Should We Use the IMPACT-Model for the Outcome Prognostication of TBI Patients? A Qualitative Study Assessing Physicians' Perceptions
Khan, Muhammad W.
Goldberg, Robert J.
Mazor, Kathleen M.
UMass Chan AffiliationsSchool of Medicine
Department of Internal Medicine
Meyers Primary Care Institute
Department of Quantitative Health Sciences
Department of Neurology
Document TypeJournal Article
shared decision making
traumatic brain injury
Health Services Administration
Health Services Research
Translational Medical Research
MetadataShow full item record
AbstractIntroduction. Shared Decision-Making may facilitate information exchange, deliberation, and effective decision-making, but no decision aids currently exist for difficult decisions in neurocritical care patients. The International Patient Decision Aid Standards, a framework for the creation of high-quality decision aids (DA), recommends the presentation of numeric outcome and risk estimates. Efforts are underway to create a goals-of-care DA in critically-ill traumatic brain injury (ciTBI) patients. To inform its content, we examined physicians' perceptions, and use of the IMPACT-model, the most widely validated ciTBI outcome model, and explored physicians' preferences for communicating prognostic information towards families. Methods. We conducted a qualitative study using semi-structured interviews in 20 attending physicians (neurosurgery,neurocritical care,trauma,palliative care) at 7 U.S. academic medical centers. We used performed qualitative content analysis of transcribed interviews to identify major themes. Results. Only 12 physicians (60%) expressed awareness of the IMPACT-model; two stated that they "barely" knew the model. Seven physicians indicated using the model at least some of the time in clinical practice, although none used it exclusively to derive a patient's prognosis. Four major themes emerged: the IMPACT-model is intended for research but should not be applied to individual patients; mistrust in the IMPACT-model derivation data; the IMPACT-model is helpful in reducing prognostic variability among physicians; concern that statistical models may mislead families about a patient's prognosis. Discussion: Our study identified significant variability of the awareness, perception, and use of the IMPACT-model among physicians. While many physicians prefer to avoid conveying numeric prognostic estimates with families using the IMPACT-model, several physicians thought that they "ground" them and reduce prognostic variability among physicians. These findings may factor into the creation and implementation of future ciTBI-related DAs.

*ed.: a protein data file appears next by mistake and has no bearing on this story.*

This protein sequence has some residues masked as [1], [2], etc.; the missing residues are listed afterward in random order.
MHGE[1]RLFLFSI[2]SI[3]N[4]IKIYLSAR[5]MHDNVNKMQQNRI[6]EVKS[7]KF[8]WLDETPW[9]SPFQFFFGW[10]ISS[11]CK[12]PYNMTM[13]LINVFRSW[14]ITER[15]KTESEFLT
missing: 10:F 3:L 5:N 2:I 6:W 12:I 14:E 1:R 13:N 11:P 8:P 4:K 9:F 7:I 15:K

MDM Policy Pract. 2018 Mar 26;3(1):2381468318757987. doi: 10.1177/2381468318757987. eCollection 2018 Jan-Jun. Link to article on publisher's site
Permanent Link to this Itemhttp://hdl.handle.net/20.500.14038/50327
RightsCopyright The Author(s) 2018. This article is distributed under the terms of the Creative Commons Attribution-NonCommercial 4.0 License (http://www.creativecommons.org/licenses/by-nc/4.0/) which permits non-commercial use, reproduction and distribution of the work without further permission provided the original work is attributed as specified on the SAGE and Open Access pages (https://us.sagepub.com/en-us/nam/open-access-at-sage).
Except where otherwise noted, this item's license is described as Copyright The Author(s) 2018. This article is distributed under the terms of the Creative Commons Attribution-NonCommercial 4.0 License (http://www.creativecommons.org/licenses/by-nc/4.0/) which permits non-commercial use, reproduction and distribution of the work without further permission provided the original work is attributed as specified on the SAGE and Open Access pages (https://us.sagepub.com/en-us/nam/open-access-at-sage).